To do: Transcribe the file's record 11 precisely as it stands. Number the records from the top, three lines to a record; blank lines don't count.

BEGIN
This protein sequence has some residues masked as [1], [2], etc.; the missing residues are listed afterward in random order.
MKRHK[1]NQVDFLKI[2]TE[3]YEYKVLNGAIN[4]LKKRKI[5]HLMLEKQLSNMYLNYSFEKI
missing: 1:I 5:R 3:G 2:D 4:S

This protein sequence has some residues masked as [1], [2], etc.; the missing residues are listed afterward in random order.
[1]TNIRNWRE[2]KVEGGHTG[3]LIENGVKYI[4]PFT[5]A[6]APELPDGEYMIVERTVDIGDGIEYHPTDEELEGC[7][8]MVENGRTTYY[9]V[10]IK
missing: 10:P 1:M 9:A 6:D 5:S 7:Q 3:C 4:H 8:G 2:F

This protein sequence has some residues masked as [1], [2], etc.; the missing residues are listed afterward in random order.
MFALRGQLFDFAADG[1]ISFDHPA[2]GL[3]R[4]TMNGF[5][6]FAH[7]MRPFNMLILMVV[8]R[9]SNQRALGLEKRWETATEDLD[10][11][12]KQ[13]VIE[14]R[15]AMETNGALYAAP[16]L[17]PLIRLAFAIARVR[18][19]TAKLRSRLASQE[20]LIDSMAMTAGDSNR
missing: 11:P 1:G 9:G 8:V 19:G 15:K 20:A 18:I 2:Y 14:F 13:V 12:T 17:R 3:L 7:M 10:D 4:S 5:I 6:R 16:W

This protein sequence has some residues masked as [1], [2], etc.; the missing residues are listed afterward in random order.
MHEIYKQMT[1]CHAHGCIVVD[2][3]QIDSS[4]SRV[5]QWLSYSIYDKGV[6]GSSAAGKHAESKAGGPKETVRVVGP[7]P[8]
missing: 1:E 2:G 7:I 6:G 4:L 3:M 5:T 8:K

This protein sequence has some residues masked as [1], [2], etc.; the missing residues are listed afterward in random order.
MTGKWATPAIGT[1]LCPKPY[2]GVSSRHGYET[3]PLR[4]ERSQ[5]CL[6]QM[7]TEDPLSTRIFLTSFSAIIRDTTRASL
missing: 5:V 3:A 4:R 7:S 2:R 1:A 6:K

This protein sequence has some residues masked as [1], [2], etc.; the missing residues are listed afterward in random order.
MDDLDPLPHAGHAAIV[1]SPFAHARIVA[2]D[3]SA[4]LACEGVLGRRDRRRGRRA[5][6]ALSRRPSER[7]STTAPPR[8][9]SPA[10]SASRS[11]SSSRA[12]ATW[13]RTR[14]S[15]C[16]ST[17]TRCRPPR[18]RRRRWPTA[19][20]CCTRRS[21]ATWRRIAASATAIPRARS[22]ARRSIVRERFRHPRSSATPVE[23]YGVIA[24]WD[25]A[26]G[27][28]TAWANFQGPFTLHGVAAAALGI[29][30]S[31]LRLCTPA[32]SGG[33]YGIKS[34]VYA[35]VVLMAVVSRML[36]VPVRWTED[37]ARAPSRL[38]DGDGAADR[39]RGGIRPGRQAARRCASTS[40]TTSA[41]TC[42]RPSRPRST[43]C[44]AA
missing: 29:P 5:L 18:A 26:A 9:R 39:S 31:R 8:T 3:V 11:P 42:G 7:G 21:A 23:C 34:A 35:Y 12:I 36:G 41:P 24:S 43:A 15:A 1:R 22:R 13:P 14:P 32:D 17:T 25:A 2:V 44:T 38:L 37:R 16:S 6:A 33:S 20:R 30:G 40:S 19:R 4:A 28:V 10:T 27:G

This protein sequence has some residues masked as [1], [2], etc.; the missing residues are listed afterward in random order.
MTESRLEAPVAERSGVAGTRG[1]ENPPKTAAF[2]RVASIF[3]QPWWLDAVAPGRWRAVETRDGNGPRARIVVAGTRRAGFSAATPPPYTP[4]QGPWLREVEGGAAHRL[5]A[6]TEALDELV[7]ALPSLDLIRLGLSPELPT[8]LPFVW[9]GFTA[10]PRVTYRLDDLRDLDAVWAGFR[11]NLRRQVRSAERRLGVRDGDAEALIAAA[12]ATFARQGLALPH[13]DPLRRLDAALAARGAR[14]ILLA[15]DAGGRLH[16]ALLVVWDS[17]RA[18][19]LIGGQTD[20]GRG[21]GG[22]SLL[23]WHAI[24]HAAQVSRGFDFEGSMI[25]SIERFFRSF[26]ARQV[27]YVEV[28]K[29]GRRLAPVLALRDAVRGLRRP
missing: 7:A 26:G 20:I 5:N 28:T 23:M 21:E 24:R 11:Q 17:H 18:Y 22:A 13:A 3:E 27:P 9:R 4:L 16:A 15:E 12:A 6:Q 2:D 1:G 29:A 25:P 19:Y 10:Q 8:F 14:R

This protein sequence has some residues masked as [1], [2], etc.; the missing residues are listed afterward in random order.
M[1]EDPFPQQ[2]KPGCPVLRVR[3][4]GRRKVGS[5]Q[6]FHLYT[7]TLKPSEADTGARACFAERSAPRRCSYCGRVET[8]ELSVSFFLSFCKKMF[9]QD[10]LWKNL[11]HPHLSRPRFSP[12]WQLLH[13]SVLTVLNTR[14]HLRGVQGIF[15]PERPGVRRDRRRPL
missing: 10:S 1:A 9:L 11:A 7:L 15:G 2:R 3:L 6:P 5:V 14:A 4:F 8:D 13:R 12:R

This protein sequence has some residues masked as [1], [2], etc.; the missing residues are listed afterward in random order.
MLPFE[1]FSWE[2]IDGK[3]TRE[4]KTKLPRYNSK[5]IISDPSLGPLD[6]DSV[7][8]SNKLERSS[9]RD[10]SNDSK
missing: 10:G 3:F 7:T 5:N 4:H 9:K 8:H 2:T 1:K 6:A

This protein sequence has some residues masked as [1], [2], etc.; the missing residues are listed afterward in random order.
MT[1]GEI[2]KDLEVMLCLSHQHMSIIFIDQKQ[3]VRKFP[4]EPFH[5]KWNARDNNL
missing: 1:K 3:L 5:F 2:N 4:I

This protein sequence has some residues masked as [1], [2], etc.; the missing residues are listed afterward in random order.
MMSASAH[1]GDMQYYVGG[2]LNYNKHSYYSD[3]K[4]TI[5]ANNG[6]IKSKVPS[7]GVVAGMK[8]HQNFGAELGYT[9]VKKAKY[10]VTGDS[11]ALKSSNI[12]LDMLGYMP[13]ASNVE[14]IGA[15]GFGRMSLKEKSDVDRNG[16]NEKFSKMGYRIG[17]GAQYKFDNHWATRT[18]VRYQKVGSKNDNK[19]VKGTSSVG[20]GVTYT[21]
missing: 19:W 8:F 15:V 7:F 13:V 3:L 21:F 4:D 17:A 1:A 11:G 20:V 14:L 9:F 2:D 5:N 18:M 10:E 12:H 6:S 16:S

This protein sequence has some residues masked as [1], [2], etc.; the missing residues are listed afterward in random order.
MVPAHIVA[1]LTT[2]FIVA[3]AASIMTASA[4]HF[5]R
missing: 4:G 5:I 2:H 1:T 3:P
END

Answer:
This protein sequence has some residues masked as [1], [2], etc.; the missing residues are listed afterward in random order.
MMSASAH[1]GDMQYYVGG[2]LNYNKHSYYSD[3]K[4]TI[5]ANNG[6]IKSKVPS[7]GVVAGMK[8]HQNFGAELGYT[9]VKKAKY[10]VTGDS[11]ALKSSNI[12]LDMLGYMP[13]ASNVE[14]IGA[15]GFGRMSLKEKSDVDRNG[16]NEKFSKMGYRIG[17]GAQYKFDNHWATRT[18]VRYQKVGSKNDNK[19]VKGTSSVG[20]GVTYT[21]
missing: 19:W 8:F 15:V 7:F 13:V 3:L 21:F 4:D 17:A 1:A 11:G 20:V 14:L 9:F 2:D 5:N 18:M 10:E 12:H 6:S 16:S